If You Want to Hear This Band Playing Live in the Studio, Turn Up Your Volume

More of the Music of Black Sabbath

More Records that Sound Their Best on Big Speakers at Loud Levels

We played the album very loud, as loud as we could, and still we wanted more volume! That’s what a good record is all about — the louder you play it the better it sounds.

If you like the raw, rockin’ sound of early Zep, you should have a blast with this album. It’s a shockingly good recording, and the music is of course as heavy as it gets for 1970.

This Warner Brothers Green Label pressing DESTROYED the import copies we played it against with startling immediacy, tons of ambience, and loads of texture. The soundfield is HUGE — back wall to front wall, floor to ceiling, and WIDE. The bass is Right On The Money — deep, well-defined, and punchy.

If you want this effect:

“Sabbath’s slowed-down, murky guitar rock bludgeons the listener in an almost hallucinatory fashion, reveling in its own dazed, druggy state of consciousness.”

You need a copy that sounds the way this one does! 

The Making of Black Sabbath

In August 1969 the band, who were then known as Earth, decided to change their name to Black Sabbath. Around the same time they recorded and distributed a demo version of their eponymous song. In December 1969 they recorded and released their debut single, “Evil Woman”. In January 1970, the band recorded and mixed the remaining seven songs that would appear on their debut album. The songs were recorded “live” and the entire process took just three days.

Guitarist Tony Iommi recalls recording live: “We thought ‘We have two days to do it and one of the days is mixing.’ So we played live. Ozzy was singing at the same time, we just put him in a separate booth and off we went. We never had a second run of most of the stuff.”

AMG 4 1/2 Star Rave Review

Black Sabbath’s debut album is given over to lengthy songs and suite-like pieces where individual songs blur together and riffs pound away one after another, frequently under extended jams. There isn’t much variety in tempo, mood, or the band’s simple, blues-derived musical vocabulary, but that’s not the point; Sabbath’s slowed-down, murky guitar rock bludgeons the listener in an almost hallucinatory fashion, reveling in its own dazed, druggy state of consciousness.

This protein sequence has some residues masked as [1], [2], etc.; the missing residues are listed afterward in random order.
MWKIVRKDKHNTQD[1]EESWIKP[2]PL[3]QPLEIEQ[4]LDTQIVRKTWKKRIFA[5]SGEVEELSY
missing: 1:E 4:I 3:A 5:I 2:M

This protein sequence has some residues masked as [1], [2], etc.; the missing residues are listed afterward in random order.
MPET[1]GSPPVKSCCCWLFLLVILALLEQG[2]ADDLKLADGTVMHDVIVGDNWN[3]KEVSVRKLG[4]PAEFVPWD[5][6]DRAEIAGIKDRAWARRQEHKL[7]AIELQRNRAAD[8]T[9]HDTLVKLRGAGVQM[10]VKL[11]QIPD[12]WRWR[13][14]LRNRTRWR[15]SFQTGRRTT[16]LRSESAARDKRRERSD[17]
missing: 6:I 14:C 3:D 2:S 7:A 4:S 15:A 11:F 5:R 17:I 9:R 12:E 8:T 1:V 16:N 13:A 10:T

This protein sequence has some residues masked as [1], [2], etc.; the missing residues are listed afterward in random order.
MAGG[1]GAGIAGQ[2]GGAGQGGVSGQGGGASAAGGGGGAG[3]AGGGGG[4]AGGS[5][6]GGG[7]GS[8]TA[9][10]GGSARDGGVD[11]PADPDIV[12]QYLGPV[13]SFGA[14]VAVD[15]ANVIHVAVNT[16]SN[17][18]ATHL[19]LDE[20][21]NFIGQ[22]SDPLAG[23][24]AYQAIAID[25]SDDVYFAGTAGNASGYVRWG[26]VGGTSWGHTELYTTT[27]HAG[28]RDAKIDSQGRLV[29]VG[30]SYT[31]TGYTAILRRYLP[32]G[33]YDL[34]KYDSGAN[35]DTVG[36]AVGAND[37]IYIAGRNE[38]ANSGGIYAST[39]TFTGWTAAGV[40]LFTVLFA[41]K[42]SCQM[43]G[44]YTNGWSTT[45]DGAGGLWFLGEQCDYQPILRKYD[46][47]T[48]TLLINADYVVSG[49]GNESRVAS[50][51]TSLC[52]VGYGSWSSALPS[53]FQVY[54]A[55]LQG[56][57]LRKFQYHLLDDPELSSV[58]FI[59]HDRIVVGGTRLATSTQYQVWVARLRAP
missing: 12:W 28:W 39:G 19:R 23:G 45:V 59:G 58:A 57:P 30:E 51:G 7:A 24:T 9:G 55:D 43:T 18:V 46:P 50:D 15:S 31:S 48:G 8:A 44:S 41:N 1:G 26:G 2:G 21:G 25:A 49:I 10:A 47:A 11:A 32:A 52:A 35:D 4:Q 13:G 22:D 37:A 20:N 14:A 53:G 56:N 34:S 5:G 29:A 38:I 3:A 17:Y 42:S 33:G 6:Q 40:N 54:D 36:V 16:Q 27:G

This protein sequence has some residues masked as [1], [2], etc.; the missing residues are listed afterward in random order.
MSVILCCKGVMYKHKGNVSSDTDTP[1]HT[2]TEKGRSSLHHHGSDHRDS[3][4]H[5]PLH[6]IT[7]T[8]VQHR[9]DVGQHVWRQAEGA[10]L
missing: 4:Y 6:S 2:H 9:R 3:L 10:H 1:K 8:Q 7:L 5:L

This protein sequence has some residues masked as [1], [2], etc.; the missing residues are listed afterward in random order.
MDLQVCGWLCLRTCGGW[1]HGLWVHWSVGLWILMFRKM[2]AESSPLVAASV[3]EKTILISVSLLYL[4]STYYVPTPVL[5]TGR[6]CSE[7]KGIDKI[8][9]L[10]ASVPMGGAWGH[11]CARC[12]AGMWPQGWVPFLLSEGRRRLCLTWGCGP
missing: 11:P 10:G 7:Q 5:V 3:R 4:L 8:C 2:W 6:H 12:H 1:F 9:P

Songs like the apocalyptic title track, “N.I.B.,” and “The Wizard” make their obsessions with evil and black magic seem like more than just stereotypical heavy metal posturing because of the dim, suffocating musical atmosphere the band frames them in. This blueprint would be refined and occasionally elaborated upon over the band’s next few albums, but there are plenty of metal classics already here


Side One

Black Sabbath 
The Wizard 
Behind the Wall of Sleep

Side Two

Wicked World 
Sleeping Village 

The titles “Wasp”, “Bassically” and “A Bit of Finger” are unique to the North American editions. They are not extra songs but rather a name for some part of a song, for example “Bassically” is simply the bass introduction of “N.I.B”. “Wasp” is the title of the first ‘suite’ (Behind the Wall of Sleep / Bassically / N.I.B.), and “A Bit of Finger” is the name of the second ‘suite’ (Sleeping Village / Warning). The album features separate songs bridged together with these titles added.

The original North American releases of the album had “Wicked World” in place of “Evil Woman” due to conflicts over publishing rights.

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